YHCC at Pokagon State Park

  • Name: Danielle Landers YHCC at Pokagon State Park
  • Age: 22
  • Hometown: Waterloo
  • Location: Pokagon State Park
  • Duty: Habitat Maintenance


  • Name: Josh Sandahl
  • Age: 23
  • Hometown: Angola
  • Location: Pokagon State Park
  • Duty: Habitat Maintenance


  • Name: David Concus
  • Age: 19
  • Hometown: Angola
  • Location: Pokagon State Park
  • Duty: Habitat Maintenance

In the ever-raging boundary battle between land and water, water usually wins. Over time, erosion can become significant. Think Grand Canyon.

The shoreline of Lake James inside Pokagon State Park has been noticeably eroding for years. Now, thanks to the efforts of Young Hoosiers Conservation Corps workers, that destructive process should slow. 

Pokagon State Park property manager Ted Bohman has recognized the problem for a while, but had never had been able to tackle it in a cost-effective manner. That is, until the YHCC workers arrived.

When Bohman learned of the extra workers coming, he recognized his chance.

“We’ve wanted to do something along the lakeshore for years, but how do you do it when you don’t have the manpower or finances?” Bohman asked.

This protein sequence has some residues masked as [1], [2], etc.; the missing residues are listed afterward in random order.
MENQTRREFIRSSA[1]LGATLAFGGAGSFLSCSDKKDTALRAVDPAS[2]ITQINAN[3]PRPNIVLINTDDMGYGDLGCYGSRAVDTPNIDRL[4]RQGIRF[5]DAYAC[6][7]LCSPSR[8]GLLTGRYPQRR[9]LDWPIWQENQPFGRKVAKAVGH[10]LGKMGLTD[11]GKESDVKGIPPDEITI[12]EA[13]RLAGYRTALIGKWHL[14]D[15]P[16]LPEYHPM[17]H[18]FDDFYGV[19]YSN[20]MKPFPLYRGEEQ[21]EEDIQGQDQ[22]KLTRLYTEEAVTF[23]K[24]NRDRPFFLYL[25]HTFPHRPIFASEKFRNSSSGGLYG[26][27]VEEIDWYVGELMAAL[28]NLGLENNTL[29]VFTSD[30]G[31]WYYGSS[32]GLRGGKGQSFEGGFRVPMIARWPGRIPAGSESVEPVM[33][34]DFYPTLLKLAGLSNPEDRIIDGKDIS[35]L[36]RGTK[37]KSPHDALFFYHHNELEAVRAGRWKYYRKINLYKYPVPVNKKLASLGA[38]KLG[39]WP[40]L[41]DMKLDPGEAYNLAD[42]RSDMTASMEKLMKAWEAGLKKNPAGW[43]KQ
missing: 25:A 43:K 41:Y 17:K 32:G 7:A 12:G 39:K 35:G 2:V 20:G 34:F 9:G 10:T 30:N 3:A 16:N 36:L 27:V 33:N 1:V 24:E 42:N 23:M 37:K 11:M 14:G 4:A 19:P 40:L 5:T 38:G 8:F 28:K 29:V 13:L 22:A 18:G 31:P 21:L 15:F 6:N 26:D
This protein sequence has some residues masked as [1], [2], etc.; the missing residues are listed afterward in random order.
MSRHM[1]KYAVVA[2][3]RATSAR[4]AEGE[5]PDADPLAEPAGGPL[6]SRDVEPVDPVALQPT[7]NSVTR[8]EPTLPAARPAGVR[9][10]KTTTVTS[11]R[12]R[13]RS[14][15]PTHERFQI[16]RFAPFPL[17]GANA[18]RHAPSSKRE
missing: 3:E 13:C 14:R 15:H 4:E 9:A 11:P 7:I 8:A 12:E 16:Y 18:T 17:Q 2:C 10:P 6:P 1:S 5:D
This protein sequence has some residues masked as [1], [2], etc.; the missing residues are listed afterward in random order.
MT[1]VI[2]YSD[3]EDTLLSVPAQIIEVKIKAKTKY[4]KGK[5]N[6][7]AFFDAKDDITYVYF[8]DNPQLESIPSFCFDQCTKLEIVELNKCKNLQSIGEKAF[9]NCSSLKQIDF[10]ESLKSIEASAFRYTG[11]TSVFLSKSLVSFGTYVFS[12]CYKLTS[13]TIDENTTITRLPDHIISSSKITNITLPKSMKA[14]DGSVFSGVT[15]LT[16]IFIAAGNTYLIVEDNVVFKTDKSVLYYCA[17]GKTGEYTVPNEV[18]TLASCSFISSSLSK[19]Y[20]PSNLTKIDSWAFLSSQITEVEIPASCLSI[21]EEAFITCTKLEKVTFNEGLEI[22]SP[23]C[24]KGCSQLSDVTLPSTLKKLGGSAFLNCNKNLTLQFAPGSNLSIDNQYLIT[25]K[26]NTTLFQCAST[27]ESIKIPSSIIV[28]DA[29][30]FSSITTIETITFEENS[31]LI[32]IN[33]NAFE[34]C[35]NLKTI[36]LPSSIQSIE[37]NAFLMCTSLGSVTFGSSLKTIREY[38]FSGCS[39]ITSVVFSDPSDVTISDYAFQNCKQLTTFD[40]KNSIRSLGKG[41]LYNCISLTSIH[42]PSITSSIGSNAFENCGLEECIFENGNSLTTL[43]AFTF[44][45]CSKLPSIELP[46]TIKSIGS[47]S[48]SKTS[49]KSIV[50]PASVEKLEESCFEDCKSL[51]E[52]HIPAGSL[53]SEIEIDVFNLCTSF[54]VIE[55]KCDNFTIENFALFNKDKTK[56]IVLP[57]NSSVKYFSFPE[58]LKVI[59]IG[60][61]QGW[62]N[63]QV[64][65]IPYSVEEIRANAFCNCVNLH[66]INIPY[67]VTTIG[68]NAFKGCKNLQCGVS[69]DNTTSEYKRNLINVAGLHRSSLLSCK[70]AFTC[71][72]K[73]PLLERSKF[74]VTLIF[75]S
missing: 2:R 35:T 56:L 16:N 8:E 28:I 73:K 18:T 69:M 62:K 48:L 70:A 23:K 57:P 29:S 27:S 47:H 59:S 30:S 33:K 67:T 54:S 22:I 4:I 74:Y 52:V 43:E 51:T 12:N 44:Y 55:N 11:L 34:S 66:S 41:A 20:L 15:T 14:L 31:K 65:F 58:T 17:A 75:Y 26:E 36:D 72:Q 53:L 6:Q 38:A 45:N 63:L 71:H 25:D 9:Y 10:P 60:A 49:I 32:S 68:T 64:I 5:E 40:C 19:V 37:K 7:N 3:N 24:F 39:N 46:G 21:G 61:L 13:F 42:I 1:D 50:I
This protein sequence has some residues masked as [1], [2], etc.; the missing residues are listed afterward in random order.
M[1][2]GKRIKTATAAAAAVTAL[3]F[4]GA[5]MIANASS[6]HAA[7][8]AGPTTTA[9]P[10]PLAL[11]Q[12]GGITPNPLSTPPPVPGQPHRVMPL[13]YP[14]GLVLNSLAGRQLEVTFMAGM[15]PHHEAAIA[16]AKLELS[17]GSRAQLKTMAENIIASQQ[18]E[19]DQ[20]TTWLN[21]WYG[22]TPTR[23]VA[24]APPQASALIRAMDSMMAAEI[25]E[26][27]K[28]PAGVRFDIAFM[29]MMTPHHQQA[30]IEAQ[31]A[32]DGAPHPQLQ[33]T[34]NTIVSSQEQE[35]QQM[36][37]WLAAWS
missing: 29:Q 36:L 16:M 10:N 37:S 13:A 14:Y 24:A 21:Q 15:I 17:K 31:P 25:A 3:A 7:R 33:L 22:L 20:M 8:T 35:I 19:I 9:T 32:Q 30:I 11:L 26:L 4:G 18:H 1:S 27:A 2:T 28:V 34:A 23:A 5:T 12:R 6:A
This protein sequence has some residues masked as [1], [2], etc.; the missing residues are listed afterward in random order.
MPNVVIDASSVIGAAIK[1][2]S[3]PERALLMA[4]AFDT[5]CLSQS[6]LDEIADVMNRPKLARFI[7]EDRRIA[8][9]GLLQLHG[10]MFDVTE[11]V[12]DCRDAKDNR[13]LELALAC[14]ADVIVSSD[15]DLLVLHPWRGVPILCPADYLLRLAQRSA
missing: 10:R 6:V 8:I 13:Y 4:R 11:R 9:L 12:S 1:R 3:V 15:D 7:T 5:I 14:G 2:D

The answer: put a crew of 18 YHCC workers on the job, hauling and placing rocks to build a roughly 500-foot-long by 20-foot-wide retaining wall of all-natural material to cover the troubled area.

In a dual effort to save money and keep the park as natural as possible, all of the rocks used to create the retaining wall were gathered from the property, hauled to the shoreline and placed by hand.

“We had 10 YHCC workers picking rocks, and eight placing them,” Bohman said. “It was like putting a jigsaw puzzle together.”

David Concus, 19, of Angola; Danielle Landers, 22, of Waterloo; and Josh Sandahl, 23 of Angola were three of the YHCC workers assigned to Pokagon who worked on building the retaining wall. It’s hard to imagine anyone having fun hauling heavy stones, but according to these three, the job was a “good time.”

“Hey, it sure beats flipping burgers, Concus said. “It’s so nice be out here by the water all day. I don’t ever want to go back to an inside job.”

Sandahl said, “I sure didn’t need to work out this summer. I mean, it was hard and all, but it made the day go by fast and I like that.”

Because of her ability to coordinate and get along with most people and because of her strong work ethic, Landers emerged as a leader among her fellow YHCC workers.

“For me, it was special to be part of a project that will have a lasting effect on the park property. Hopefully what we did this summer will help keep the park beautiful for future visitors,” she said.

Now when the waves of Lake James splash up on the park’s shoreline, the rock retaining wall built by the YHCC will help keep soil from washing away. To add to the picturesque look of the Pokagon shore, grass, weeds and flowers will be allowed to grow up naturally through the rocks.

When you visit Pokagon State Park, stroll along the shoreline of the group camp area and have a look at the handiwork of the YHCC. It’s a testament to the program's success that will continue to benefit the park for years to come.